While the experience of Aboriginal men in the AIF is receiving increasing attention the experience of their families – particularly wives, mothers and sisters on the home front has to date been relatively neglected.
Aboriginal women’s stories are in many ways the same as those of non Indigenous women – but they are also different. The difference is created by the circumstances of Aboriginal life – lived in so many instances ‘under the Act’ and subject to restrictions on personal liberty and removal of children by the state. Not only this but allotments made to them from a soldier’s pay were in some cases made to a state Protection Board rather than to the woman herself.
Information about these women is not readily forthcoming but should not be impossible to piece together starting with service records, the most readily available source supplemented by other selected primary and secondary sources and hopefully helped by memories and knowledge held by families.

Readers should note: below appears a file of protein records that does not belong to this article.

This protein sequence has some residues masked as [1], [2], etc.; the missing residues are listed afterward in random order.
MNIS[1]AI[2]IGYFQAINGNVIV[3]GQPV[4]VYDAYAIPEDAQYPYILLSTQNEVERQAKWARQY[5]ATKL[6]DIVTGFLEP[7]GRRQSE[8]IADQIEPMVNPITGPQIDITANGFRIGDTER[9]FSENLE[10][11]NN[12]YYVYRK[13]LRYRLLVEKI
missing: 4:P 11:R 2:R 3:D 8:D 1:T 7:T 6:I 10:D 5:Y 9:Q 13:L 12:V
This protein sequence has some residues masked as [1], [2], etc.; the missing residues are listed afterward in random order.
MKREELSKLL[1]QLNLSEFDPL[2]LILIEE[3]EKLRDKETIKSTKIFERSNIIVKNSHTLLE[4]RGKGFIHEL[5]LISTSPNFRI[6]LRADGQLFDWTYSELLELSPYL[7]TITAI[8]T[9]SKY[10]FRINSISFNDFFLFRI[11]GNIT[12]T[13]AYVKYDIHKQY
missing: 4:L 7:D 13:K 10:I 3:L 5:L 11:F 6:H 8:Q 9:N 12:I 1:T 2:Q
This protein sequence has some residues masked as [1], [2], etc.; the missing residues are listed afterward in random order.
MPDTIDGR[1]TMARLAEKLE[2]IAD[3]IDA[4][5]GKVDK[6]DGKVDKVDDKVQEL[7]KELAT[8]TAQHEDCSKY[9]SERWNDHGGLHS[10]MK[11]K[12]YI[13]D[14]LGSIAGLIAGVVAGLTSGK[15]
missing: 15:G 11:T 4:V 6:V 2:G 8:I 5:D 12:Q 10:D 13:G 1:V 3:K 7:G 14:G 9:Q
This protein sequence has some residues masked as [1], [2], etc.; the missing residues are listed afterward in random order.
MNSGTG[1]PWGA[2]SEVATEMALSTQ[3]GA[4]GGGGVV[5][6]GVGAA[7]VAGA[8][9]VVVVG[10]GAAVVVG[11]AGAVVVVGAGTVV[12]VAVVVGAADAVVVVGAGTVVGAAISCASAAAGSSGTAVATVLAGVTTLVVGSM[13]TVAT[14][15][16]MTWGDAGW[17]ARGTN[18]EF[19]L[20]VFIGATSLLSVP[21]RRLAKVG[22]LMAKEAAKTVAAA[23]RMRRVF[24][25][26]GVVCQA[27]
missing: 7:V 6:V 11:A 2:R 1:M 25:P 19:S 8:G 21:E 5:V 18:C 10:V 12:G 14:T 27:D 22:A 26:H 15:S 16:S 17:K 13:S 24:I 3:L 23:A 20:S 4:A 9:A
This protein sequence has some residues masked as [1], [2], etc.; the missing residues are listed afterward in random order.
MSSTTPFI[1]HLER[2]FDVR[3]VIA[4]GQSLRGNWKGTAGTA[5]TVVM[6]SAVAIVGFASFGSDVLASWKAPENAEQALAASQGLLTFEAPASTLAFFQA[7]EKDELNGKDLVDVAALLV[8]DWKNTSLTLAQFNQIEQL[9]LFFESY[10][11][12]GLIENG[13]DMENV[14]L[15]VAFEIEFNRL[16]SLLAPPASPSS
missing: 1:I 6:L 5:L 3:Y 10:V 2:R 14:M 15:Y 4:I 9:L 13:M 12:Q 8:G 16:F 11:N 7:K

Women of Empire Exhibition is a travelling exhibition launching in February 2015. After touring Australian locations it will move to New Zealand and Canada and possibly further afield. The project is keen to include stories of Aboriginal women.
Contemporary newspaper articles show that Aboriginal communities supported the service of Aboriginal men they saw as fighting for the Empire and for King and Country, ironic though this seems in view of the treatment of Indigenous people under the Empire’s rule. Barambah in Queensland was one community which was active in raising funds for the war effort.
More about the Women of Empire Exhibition can be found at www.womenofempire.com. Contact details are firstname.lastname@example.org
22 October 2014